Something I have to mention is Fuji’s film simulation settings. I am a RAW shooter and I can’t see it changing anytime soon, but the jpegs straight out of the camera are amazing! I now shoot quite a bit in RAW+jpeg which gives me the option to upload images to social media whilst on shoots or away from the office. What the simulation settings do is really no different to what many other cameras offer, but by naming them after their renowned film brands (Provia, Velvia, Astia etc…) Fuji has made the whole process of choosing which setting to use a whole lot more intuitive! On my Canons I never knew if I wanted to use Neutral or standard, but I always know when Velvia is preferable over Astia – it just works! (I do understand that people who never shot on film might not agree!)

The size of the camera is just about perfect as well, and so to is the build quality. It reminds my in many ways of the build often associated with older cameras like the Nikon F3. It is that solid!  Ergonomics aren’t bad, but the menus could do with some work. (Seems to have been sorted out with the new X100T – lets hope we get a firmware update).

So is everything rosy with this camera – not quite! The AF can still be a little slow at times and I have had a few misses when using the optical viewfinder. Also I hate the fact that I can’t custom set the X menu, but I believe this is something that has been updated on the X100T. My battery charger also decided to stop working soon after I bought the camera which was annoying, but Fuji South Africa sorted that out very quickly which was great! I love the silent mode on the camera, but hate that it disables the flash. I can see why they are doing it, but there are times where you capturing the shot far out weighs being discreet. These are all quite small issues, but I had to mention them none the less!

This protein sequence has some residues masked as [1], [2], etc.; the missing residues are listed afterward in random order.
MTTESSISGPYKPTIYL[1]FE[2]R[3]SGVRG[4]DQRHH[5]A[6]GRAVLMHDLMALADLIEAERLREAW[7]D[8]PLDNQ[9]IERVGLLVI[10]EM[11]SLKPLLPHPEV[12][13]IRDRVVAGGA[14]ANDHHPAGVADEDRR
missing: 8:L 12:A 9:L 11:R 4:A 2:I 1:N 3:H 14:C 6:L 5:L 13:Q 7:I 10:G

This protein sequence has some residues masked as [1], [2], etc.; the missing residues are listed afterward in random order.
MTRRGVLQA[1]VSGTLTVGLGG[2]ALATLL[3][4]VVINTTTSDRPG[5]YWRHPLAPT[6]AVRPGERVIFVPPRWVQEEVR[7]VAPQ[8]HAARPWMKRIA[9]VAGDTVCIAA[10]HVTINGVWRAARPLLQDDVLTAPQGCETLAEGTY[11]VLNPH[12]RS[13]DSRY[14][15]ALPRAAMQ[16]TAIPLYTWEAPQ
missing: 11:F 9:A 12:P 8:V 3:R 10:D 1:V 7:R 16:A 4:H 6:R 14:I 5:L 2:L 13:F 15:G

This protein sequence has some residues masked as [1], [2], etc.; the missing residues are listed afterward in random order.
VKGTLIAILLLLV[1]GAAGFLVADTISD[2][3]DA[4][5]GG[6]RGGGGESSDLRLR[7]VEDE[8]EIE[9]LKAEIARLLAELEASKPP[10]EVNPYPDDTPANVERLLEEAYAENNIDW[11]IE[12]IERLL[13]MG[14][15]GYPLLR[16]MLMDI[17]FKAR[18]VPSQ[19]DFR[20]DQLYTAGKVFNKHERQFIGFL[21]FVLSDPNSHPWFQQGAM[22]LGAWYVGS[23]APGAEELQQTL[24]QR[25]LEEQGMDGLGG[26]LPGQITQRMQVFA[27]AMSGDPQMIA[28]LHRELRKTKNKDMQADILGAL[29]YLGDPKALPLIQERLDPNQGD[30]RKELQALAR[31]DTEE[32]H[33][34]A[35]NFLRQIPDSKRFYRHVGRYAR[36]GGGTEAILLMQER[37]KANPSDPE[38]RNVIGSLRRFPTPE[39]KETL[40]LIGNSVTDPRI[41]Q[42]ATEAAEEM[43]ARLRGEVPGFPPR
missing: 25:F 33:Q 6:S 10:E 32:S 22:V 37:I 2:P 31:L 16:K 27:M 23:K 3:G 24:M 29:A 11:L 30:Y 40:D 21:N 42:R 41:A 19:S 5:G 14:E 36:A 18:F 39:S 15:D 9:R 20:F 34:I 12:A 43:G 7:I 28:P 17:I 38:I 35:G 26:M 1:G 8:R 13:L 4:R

So who should get the X100s? Well I believe every professional wedding photographer should have this tool in their bag……..it is that good! In fact there are guys overseas that are almost shooting entire weddings on this thing! Even if you are shooting with Canon or Nikon this should be a part of your kit! As for the man on the street that is a little more tricky. It truly is a great camera, but some might find it a bit limiting due to the fixed lens. It is hard to say, but everyone looking for a great, well built amazingly sharp camera with great image quality  in this price range really does need to give this a try! It changed the way I look at equipment these days……and that is a good thing!

If there is anything specific you would like to know just drop me a comment.

Cheers,

Graham.

Add a comment...

Your email is never published or shared. Required fields are marked *

    %d bloggers like this: